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Retrospective National “Real Life” Experience of the SFCE with the Metronomic MEMMAT and MEMMAT-Like Protocol

Some more data about the MEMMAT approach for relapsing/refractorty pediatric brain tumors confirming the potential of MEMMAT after the recent publication from the Irene Slavc team !! Ideed, the Société Française de lutte contre les Cancers de l’Enfants et l’adolescent (SFCE) has just published in JCM. The article entitled : Retrospective National “Real Life” Experience of the SFCE with the Metronomic MEMMAT and MEMMAT-Like Protocol has been co-authored by Camille Winnicki ,Pierre Leblond, Franck Bourdeaut, Anne Pagnier, Gilles Paluenzela, Pascal Chastagner ,Gwenaelle Duhil-De Benaze ,Victoria Min,Hélène Sudour-Bonnange, Catherine Piette ,Natacha Entz-Werle,Sylvie Chabaud and Nicolas André from Children Hospital of La Timone, Assistance Publique Hôpitaux de Marseille, SIREDO Pediatric Oncology Center, Curie, University Hospital of Grenoble, Centre Hospitalo-Universitaire de Montpellier, University Hospital of Nancy, Centre Hospitalier Universitaire of Nice, Oscar-Lambret Center Lille, Centre Hospitalo-Universitaire de Liège, Centre Léon Bérard Lyon and MGHI.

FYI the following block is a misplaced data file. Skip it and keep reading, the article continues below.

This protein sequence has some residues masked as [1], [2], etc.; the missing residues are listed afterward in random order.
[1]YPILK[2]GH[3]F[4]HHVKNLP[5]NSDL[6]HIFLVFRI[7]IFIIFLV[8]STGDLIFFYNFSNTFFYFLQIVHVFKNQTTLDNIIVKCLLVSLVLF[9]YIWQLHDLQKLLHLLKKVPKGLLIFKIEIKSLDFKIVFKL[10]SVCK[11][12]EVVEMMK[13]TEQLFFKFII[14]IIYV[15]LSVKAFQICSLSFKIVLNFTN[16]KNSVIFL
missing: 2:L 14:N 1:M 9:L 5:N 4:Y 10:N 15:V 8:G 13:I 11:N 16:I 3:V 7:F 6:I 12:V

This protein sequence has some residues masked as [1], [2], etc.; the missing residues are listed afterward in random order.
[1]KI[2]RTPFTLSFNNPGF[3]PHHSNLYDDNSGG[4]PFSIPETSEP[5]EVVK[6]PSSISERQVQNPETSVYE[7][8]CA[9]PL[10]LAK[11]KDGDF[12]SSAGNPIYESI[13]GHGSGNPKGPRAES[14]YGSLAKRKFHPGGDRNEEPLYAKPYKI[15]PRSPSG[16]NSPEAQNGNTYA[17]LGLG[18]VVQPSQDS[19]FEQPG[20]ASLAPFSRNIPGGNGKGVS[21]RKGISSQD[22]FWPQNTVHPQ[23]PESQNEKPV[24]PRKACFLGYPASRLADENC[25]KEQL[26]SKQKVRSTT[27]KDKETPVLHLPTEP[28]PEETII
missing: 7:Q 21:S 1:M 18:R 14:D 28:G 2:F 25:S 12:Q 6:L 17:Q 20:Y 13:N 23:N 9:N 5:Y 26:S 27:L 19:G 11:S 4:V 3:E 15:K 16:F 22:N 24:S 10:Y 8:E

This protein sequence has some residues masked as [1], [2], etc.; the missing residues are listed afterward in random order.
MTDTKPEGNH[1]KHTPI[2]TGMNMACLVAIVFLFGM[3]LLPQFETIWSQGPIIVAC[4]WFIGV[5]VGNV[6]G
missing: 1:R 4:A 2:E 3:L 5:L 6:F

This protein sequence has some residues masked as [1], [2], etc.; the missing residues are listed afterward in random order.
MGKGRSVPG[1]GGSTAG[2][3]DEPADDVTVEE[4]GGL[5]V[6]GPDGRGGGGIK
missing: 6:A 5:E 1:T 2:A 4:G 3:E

Relapses in pediatric high-risk brain tumors remain unmet medical needs. Over the last 15 years, metronomic chemotherapy has gradually emerged as an alternative therapeutic approach.

We performed a national retrospective study of patients with relapsing pediatric brain tumors treated according to the MEMMAT or MEMMAT-like regimen from 2010 to 2022. Treatment consisted of daily oral thalidomide, fenofibrate, and celecoxib, and alternating 21-day cycles of metronomic etoposide and cyclophosphamide associated with bevacizumab and intraventricular chemotherapy.

Forty-one patients were included. The most frequent malignancies were medulloblastoma (22) and ATRT (8). Overall, the best responses were CR in eight patients (20%), PR in three patients (7%), and SD in three patients (7%), for a clinical benefit rate of 34%. The median overall survival was 26 months (IC95% = 12.4–42.7), and median EFS was 9.7 months (IC95% = 6.0–18.6). The most frequent grade ¾ toxicities were hematological. Dose had to be adjusted in 27% of the cases. There was no statistical difference in outcome between full or modified MEMMAT. The best setting seems to be when MEMMAT is used as a maintenance and at first relapse.

Conclusions: The metronomic MEMMAT combination can lead to sustained control of relapsed high-risk pediatric brain tumors.

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